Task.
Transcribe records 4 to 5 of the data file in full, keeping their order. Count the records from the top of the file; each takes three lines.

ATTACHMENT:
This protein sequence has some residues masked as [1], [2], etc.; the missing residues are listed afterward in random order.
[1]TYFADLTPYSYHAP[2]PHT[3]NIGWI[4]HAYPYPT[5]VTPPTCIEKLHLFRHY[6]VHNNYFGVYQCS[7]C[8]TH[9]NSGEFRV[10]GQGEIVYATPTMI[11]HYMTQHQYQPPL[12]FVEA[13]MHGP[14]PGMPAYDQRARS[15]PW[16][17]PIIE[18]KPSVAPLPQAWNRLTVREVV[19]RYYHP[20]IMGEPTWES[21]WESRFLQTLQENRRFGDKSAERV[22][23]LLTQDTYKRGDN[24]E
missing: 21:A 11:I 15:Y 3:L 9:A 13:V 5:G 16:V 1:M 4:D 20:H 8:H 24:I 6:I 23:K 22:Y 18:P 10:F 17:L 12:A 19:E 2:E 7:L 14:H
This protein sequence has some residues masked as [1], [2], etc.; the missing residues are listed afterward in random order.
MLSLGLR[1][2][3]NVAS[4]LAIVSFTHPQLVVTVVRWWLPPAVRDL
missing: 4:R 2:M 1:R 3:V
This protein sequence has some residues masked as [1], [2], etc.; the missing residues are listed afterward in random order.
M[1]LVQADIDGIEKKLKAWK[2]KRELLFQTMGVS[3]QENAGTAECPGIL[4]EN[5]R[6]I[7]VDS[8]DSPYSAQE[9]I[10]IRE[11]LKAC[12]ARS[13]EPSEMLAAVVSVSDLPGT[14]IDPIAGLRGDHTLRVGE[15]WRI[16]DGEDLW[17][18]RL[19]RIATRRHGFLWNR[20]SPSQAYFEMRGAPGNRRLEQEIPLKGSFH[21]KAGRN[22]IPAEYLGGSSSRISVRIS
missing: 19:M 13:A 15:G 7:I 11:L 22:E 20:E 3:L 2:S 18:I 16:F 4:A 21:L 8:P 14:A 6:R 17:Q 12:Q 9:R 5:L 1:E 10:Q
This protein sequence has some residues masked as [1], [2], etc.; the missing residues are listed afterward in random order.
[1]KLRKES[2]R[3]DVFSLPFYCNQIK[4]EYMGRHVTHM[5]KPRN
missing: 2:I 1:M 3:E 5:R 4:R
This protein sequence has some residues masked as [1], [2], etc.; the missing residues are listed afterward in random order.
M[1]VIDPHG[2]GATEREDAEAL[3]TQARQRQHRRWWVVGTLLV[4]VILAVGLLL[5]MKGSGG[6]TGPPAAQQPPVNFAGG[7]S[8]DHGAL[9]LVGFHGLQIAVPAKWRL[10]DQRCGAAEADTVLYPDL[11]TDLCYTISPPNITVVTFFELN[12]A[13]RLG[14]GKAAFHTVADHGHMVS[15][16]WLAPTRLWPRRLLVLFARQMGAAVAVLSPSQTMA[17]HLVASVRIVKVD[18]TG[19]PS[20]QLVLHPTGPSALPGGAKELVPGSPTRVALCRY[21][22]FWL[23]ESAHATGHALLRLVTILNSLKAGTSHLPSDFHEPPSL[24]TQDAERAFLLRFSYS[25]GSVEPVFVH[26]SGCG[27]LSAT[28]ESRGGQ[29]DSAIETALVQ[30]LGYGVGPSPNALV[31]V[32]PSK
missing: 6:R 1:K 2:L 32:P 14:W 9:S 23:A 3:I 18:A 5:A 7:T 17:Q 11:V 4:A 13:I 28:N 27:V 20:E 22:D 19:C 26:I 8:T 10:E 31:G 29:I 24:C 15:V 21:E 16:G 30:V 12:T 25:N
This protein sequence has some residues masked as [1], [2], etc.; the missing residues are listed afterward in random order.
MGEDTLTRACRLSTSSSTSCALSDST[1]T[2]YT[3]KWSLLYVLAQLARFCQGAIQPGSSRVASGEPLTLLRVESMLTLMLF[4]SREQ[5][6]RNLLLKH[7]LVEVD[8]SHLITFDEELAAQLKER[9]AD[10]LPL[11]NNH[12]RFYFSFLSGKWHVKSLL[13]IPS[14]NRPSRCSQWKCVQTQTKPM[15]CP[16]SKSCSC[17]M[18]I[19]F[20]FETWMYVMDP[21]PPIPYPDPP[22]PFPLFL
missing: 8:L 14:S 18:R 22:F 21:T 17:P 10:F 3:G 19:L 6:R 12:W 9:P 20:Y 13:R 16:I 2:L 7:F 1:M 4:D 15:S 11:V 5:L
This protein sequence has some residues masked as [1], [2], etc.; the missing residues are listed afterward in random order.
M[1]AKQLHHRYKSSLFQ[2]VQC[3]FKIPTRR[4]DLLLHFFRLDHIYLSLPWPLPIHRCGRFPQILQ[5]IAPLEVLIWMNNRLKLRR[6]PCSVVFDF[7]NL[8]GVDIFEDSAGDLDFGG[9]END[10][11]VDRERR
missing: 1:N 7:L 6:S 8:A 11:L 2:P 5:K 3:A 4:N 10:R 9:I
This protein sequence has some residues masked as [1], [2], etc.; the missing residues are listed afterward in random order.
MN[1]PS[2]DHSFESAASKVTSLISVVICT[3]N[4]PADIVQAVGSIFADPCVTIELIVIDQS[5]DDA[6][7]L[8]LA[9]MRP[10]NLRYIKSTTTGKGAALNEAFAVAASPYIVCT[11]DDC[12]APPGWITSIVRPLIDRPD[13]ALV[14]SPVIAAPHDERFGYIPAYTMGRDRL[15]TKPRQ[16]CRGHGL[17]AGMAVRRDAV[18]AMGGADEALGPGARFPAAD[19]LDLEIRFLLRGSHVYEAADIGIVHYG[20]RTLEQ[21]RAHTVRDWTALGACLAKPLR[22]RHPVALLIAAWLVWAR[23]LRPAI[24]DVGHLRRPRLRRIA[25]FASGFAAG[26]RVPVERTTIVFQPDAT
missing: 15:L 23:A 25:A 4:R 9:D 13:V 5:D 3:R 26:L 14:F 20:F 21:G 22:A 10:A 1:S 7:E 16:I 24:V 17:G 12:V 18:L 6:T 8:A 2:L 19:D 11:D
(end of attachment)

This protein sequence has some residues masked as [1], [2], etc.; the missing residues are listed afterward in random order.
[1]KLRKES[2]R[3]DVFSLPFYCNQIK[4]EYMGRHVTHM[5]KPRN
missing: 2:I 1:M 3:E 5:R 4:R
This protein sequence has some residues masked as [1], [2], etc.; the missing residues are listed afterward in random order.
M[1]VIDPHG[2]GATEREDAEAL[3]TQARQRQHRRWWVVGTLLV[4]VILAVGLLL[5]MKGSGG[6]TGPPAAQQPPVNFAGG[7]S[8]DHGAL[9]LVGFHGLQIAVPAKWRL[10]DQRCGAAEADTVLYPDL[11]TDLCYTISPPNITVVTFFELN[12]A[13]RLG[14]GKAAFHTVADHGHMVS[15][16]WLAPTRLWPRRLLVLFARQMGAAVAVLSPSQTMA[17]HLVASVRIVKVD[18]TG[19]PS[20]QLVLHPTGPSALPGGAKELVPGSPTRVALCRY[21][22]FWL[23]ESAHATGHALLRLVTILNSLKAGTSHLPSDFHEPPSL[24]TQDAERAFLLRFSYS[25]GSVEPVFVH[26]SGCG[27]LSAT[28]ESRGGQ[29]DSAIETALVQ[30]LGYGVGPSPNALV[31]V[32]PSK
missing: 6:R 1:K 2:L 32:P 14:W 9:S 23:A 3:I 18:A 5:A 7:T 17:Q 11:V 4:A 13:I 28:N 27:V 20:E 22:D 19:C 26:I 8:T 10:E 31:G 29:I 24:C 15:V 21:E 16:G 30:V 12:T 25:N